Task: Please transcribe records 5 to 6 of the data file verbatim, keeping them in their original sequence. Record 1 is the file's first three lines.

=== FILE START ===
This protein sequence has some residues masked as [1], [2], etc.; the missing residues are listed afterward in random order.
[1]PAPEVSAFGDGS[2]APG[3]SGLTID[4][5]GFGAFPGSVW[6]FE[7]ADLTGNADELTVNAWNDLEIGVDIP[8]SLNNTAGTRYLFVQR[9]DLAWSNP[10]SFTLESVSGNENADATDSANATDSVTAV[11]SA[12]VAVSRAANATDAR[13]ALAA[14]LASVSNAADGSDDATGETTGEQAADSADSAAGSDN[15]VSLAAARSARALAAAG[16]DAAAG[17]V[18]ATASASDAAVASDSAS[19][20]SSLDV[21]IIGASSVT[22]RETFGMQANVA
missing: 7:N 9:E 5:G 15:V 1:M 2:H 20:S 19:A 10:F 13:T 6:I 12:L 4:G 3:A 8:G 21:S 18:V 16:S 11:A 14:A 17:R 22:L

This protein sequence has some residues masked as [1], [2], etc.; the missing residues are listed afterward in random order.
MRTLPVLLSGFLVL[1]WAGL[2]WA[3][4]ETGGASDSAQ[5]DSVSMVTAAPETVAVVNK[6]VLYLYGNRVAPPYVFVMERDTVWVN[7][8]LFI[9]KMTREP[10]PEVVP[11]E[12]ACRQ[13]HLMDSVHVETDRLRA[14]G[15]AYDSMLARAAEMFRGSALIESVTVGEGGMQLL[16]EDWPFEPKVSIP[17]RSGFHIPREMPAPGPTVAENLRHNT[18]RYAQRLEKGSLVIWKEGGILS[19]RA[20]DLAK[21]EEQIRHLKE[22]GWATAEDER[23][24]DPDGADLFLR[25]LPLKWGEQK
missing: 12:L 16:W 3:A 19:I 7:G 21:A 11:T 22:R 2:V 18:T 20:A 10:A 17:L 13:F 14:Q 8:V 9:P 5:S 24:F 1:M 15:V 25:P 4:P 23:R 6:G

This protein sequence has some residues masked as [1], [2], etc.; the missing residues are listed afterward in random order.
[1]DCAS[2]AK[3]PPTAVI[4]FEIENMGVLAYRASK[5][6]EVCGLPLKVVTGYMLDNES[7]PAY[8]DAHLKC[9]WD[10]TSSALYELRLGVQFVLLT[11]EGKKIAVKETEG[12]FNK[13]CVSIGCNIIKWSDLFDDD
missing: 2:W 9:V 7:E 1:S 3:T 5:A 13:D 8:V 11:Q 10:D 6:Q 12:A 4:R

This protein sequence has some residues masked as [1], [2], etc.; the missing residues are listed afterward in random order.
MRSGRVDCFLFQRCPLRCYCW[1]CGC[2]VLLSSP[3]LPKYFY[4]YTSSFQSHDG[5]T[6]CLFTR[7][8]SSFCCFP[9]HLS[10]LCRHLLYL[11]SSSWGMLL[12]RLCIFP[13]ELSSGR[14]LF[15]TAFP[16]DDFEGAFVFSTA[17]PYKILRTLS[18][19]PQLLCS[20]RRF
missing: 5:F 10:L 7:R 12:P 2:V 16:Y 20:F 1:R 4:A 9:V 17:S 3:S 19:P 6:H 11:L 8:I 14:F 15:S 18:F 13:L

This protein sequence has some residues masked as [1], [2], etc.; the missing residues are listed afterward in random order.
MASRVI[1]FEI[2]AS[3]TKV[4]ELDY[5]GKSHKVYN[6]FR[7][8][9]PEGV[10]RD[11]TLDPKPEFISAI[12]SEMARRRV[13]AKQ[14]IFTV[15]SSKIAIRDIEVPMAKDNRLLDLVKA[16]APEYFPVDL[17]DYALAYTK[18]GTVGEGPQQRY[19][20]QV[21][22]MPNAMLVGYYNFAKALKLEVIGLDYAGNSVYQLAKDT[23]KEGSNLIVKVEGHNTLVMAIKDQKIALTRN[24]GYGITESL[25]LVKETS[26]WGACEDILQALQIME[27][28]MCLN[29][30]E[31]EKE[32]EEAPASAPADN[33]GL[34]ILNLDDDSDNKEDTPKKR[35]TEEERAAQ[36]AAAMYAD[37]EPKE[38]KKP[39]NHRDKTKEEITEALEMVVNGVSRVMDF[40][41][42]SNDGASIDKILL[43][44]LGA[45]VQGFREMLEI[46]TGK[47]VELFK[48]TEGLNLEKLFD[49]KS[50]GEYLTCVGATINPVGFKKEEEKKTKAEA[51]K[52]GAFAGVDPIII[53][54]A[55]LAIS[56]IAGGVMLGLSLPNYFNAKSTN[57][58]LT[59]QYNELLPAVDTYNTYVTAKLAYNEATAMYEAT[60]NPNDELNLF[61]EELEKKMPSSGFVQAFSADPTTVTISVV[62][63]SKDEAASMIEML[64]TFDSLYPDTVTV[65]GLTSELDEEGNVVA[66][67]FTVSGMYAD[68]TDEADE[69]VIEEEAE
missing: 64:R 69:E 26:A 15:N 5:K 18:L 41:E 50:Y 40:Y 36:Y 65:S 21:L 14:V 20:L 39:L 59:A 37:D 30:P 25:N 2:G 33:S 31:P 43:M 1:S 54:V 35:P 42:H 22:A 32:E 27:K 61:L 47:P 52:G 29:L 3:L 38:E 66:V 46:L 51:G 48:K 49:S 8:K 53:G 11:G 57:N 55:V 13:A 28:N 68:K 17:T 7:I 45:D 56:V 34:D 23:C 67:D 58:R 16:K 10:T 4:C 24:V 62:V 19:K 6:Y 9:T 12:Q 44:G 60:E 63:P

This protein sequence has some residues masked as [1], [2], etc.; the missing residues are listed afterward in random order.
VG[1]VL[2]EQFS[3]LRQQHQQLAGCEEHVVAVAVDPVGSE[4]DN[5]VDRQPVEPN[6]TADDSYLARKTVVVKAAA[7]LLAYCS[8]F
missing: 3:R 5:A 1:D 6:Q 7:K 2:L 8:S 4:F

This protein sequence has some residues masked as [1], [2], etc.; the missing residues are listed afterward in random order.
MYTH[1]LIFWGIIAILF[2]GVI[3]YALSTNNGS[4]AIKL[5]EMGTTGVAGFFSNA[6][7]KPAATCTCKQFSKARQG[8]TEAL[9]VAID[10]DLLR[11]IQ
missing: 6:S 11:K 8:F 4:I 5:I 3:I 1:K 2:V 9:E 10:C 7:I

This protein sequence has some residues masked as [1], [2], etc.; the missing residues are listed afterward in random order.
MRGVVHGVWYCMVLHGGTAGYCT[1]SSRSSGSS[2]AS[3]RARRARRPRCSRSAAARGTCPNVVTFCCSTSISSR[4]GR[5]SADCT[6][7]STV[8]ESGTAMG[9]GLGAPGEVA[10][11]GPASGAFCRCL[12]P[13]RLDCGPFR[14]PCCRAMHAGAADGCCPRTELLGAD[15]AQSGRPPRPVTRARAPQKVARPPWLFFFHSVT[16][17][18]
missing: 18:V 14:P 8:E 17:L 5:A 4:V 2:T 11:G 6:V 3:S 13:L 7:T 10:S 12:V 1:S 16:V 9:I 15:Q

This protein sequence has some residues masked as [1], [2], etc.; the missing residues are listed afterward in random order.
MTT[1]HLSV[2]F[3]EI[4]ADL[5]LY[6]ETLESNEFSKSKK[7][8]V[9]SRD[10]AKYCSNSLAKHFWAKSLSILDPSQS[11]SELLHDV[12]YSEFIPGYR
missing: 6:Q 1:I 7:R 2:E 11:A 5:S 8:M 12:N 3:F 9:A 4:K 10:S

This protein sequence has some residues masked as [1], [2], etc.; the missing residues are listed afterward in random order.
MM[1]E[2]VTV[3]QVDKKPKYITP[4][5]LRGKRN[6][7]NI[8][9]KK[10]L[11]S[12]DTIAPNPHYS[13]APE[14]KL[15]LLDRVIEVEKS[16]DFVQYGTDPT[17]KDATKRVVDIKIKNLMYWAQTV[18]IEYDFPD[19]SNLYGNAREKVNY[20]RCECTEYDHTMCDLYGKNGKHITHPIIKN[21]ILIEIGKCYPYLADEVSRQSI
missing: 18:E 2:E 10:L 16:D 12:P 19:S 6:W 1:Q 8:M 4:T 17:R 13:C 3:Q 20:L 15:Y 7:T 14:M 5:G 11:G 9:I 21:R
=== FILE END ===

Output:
This protein sequence has some residues masked as [1], [2], etc.; the missing residues are listed afterward in random order.
MASRVI[1]FEI[2]AS[3]TKV[4]ELDY[5]GKSHKVYN[6]FR[7][8][9]PEGV[10]RD[11]TLDPKPEFISAI[12]SEMARRRV[13]AKQ[14]IFTV[15]SSKIAIRDIEVPMAKDNRLLDLVKA[16]APEYFPVDL[17]DYALAYTK[18]GTVGEGPQQRY[19][20]QV[21][22]MPNAMLVGYYNFAKALKLEVIGLDYAGNSVYQLAKDT[23]KEGSNLIVKVEGHNTLVMAIKDQKIALTRN[24]GYGITESL[25]LVKETS[26]WGACEDILQALQIME[27][28]MCLN[29][30]E[31]EKE[32]EEAPASAPADN[33]GL[34]ILNLDDDSDNKEDTPKKR[35]TEEERAAQ[36]AAAMYAD[37]EPKE[38]KKP[39]NHRDKTKEEITEALEMVVNGVSRVMDF[40][41][42]SNDGASIDKILL[43][44]LGA[45]VQGFREMLEI[46]TGK[47]VELFK[48]TEGLNLEKLFD[49]KS[50]GEYLTCVGATINPVGFKKEEEKKTKAEA[51]K[52]GAFAGVDPIII[53][54]A[55]LAIS[56]IAGGVMLGLSLPNYFNAKSTN[57][58]LT[59]QYNELLPAVDTYNTYVTAKLAYNEATAMYEAT[60]NPNDELNLF[61]EELEKKMPSSGFVQAFSADPTTVTISVV[62][63]SKDEAASMIEML[64]TFDSLYPDTVTV[65]GLTSELDEEGNVVA[66][67]FTVSGMYAD[68]TDEADE[69]VIEEEAE
missing: 64:R 69:E 26:A 15:N 5:K 18:L 41:E 50:Y 40:Y 36:Y 65:S 21:L 14:V 20:L 39:L 59:A 37:D 30:P 25:N 2:G 33:S 31:P 43:M 1:S 54:V 35:P 42:H 22:A 32:E 27:K 61:L 47:P 52:G 29:L 3:L 38:E 66:V 46:L 51:G 48:K 49:S 8:K 53:G 11:G 57:N 55:V 13:A 28:N 68:K 17:T 7:I 45:D 56:V 34:D 23:C 67:D 58:R 16:K 10:T 4:C 24:V 62:V 19:K 6:Y 9:T 12:Q 44:G 60:E 63:P

This protein sequence has some residues masked as [1], [2], etc.; the missing residues are listed afterward in random order.
VG[1]VL[2]EQFS[3]LRQQHQQLAGCEEHVVAVAVDPVGSE[4]DN[5]VDRQPVEPN[6]TADDSYLARKTVVVKAAA[7]LLAYCS[8]F
missing: 3:R 5:A 1:D 6:Q 7:K 2:L 8:S 4:F